A Joint American-Russian Agenda for

Research and Development on

Common Issues in National Social and Political Life

In both the USA and Russia, education faces serious problems. Some of those problems are internal to schools, the ways in which children are educated and schools are managed. But many educational problems are in fact simply reflections of the problems faced by the wider societies in which educational systems are located. Previous exchanges between Russian and American educators have focused largely on the exchange of students and teachers, or on specific projects regarding instruction in particular subjects.

Given the interest in both countries today in constructing closer links, the time seems ripe for a series of exchanges that would focus on problems of education in a broader social context. This preliminary statement of themes is offered as a starting point in considering such exchanges.

1. Education and Democratic Society. In both the USA and Russia, educating citizens to take part effectively in a democratic society is an important goal. In the USA, many are disinterested and fail to take part in either local or national political life; in Russia, a "civil society" and the forms of democratic politics are just appearing, and there is much uncertainty about what qualities of mind and spirit are needed so as to make them functional. Education (through schools, but also through forums for adult education and the media) offers one way of dealing with this problem. Agenda:

¨ Assess the problem; determine what aspects of the situation could be addressed through education.

¨ Design educational approaches and materials that can be used to increase citizen participation in political life at all levels of education.

¨ Develop working relationships with print and broadcast media to increase recognition of problems and seek solutions.

2. Education and a Multi-cultural, Multi-ethnic Society. Creating a society in which persons of varied social and cultural backgrounds can find a worthy place is a challenge for both societies. While the issues are different in each case, the problems are similar. Schools have a role to play, as do the media and other social groups. Agenda:

¨ Identify ways of generating positive attitudes that are appropriate in each society.

¨ Create multi-ethnic working groups to develop proposed solutions and ways of disseminating these.

¨ Develop materials that enhance prospects for productive interaction.

3. Education and the Economy. In Russia and the USA, many students leave secondary school under-prepared to take productive roles in national economic life. For each society, this results in wasted education, alienated youth, and decreased productivity. Agenda:

¨ Create improved linkages among schools, institutions of higher education, and business and industry; assess needs and problems.

¨ Develop collaborative projects that allow students at various levels to participate more fully in economic activity.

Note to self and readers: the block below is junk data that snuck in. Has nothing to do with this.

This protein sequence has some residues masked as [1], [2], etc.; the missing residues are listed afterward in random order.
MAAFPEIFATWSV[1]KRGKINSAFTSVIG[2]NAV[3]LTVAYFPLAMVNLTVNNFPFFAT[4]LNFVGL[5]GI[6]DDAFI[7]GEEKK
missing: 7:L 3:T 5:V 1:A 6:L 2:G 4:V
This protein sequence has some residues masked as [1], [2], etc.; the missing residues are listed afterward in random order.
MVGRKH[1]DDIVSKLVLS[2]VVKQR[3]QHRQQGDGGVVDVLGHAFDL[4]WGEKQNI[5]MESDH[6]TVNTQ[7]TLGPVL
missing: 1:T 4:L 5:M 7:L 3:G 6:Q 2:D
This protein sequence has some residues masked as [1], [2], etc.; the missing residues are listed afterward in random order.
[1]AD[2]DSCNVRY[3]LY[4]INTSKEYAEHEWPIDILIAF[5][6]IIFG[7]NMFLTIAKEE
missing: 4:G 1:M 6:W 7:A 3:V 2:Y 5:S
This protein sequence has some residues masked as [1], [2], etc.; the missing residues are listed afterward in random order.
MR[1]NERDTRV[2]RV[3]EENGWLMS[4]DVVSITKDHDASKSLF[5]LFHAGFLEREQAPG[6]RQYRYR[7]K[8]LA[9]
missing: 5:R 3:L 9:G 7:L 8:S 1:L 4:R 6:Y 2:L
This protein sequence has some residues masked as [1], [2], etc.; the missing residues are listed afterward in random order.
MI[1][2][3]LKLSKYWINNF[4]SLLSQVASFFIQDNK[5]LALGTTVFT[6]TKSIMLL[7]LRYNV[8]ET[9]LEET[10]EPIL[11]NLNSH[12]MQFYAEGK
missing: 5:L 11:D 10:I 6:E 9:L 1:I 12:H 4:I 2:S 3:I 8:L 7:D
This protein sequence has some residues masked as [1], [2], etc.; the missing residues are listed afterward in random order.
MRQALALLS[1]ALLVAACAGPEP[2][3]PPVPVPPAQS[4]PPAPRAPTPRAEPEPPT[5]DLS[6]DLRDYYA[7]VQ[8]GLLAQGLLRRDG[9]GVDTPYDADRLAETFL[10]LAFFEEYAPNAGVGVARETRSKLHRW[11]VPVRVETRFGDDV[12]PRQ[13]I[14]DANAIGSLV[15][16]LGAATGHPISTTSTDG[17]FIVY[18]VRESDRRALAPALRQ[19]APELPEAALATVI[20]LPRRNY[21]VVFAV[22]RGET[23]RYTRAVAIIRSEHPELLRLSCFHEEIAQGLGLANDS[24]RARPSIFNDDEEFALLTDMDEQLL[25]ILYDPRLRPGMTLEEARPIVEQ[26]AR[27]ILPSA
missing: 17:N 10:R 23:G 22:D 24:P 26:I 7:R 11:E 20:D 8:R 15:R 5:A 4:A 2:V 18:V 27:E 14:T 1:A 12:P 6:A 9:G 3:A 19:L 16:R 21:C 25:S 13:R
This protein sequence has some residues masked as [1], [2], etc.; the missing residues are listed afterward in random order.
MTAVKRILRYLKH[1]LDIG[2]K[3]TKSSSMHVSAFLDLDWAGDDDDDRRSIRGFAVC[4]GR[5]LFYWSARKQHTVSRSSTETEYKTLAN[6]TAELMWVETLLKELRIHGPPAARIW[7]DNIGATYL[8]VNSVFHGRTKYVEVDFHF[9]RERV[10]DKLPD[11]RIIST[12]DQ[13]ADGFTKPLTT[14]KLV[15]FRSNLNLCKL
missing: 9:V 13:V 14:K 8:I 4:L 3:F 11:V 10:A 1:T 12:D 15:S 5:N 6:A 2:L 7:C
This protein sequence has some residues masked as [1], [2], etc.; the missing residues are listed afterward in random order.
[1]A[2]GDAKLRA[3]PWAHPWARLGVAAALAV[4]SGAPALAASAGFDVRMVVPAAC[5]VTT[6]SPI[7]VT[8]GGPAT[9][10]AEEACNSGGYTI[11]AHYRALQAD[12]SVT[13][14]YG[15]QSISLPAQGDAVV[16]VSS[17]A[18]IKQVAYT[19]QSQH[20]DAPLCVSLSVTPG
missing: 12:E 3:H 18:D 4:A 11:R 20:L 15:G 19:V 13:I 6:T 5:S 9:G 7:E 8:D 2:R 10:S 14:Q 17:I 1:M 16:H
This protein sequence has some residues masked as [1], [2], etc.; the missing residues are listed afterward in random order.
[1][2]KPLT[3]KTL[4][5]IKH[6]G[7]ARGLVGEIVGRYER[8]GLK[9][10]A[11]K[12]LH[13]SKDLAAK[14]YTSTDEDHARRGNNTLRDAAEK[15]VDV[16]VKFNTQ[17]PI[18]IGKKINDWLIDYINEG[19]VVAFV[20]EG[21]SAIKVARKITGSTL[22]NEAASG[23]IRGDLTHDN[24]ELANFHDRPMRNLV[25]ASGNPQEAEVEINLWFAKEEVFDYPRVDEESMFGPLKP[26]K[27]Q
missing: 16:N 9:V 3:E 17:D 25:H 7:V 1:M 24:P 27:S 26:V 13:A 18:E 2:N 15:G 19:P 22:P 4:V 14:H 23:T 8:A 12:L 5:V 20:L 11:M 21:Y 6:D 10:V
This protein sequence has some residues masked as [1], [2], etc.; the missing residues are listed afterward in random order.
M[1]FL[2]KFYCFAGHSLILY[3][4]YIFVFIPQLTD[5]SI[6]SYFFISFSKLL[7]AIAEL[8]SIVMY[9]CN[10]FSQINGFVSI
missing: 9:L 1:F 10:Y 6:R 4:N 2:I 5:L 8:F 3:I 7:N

¨ Create models for continuing education that focus on flexibility and creative problem-solving ability.

4. Education, Parents, and Communities. How to enhance the sometimes-weak links among schools, parents, and communities is an issue for both Russian and American societies. Both countries have experimented with local "councils" to provide the community with a stronger voice in how schools are run and educational decisions are made. Agenda:

¨ Investigate how school-community councils can best be created, and what problems there are in shifting some management decisions to them.

¨ Consider how such councils could interact with communities around a broader range of issues affecting education--latchkey children, social services, continuing education, services to retired persons.

5. Education and the Schools. Reform (or restructuring) of the schools is an important goal for educators and policy makers in both Russia and the USA. Agenda:

¨ Consider the effect of national standards on reform efforts.

¨ Explore new ways of running schools that allow teachers to take more initiative and define more aspects of their work.

¨ Consider new models of preparing teachers that involve joint efforts of schools and teacher-training institutions.

¨ Develop new models of teaching that move teachers away from the position of "master of knowledge," and toward positions of coach, guide, mentor for pupils.

¨ Explore the creative uses of new information technology to foster pupil growth and enhance problem-solving abilities.

6. Education and the National Agenda. In both societies, much lip service is given to the importance of education, yet in both also the actual place of education on the national agenda often appears woefully low. What are the roots of this problem? What could happen if we were to really provide education with a prominent place in national political and social thought? Agenda:

¨ Determine the priority attached to educational goals within the scope of other national priorities.

¨ Consider how that order of priorities might be changed; assess the relative weight of financial and other factors.

¨ Develop models for effective action at national, regional, and local levels.

Initial joint conferences on these themes would be held to determine a working agenda. Common approaches would be decided upon by both sides, and regular exchanges of information would be provided. Key point: a working group on each side would pursue each of these projects, with local affiliates organized and initiatives undertaken as appropriate. The idea is not merely to exchange ideas, but to work together on topics of common interest and common value to both countries.

Support for these initiatives is to be sought from relevant American and Russian sources.

Stephen T. Kerr

Professor of Education
College of Education
115 Miller Hall
University of Washington
Box 353600
Seattle, Washington 98195 USA

Telephone: (206) 543-1847
Fax: (206) 543-8439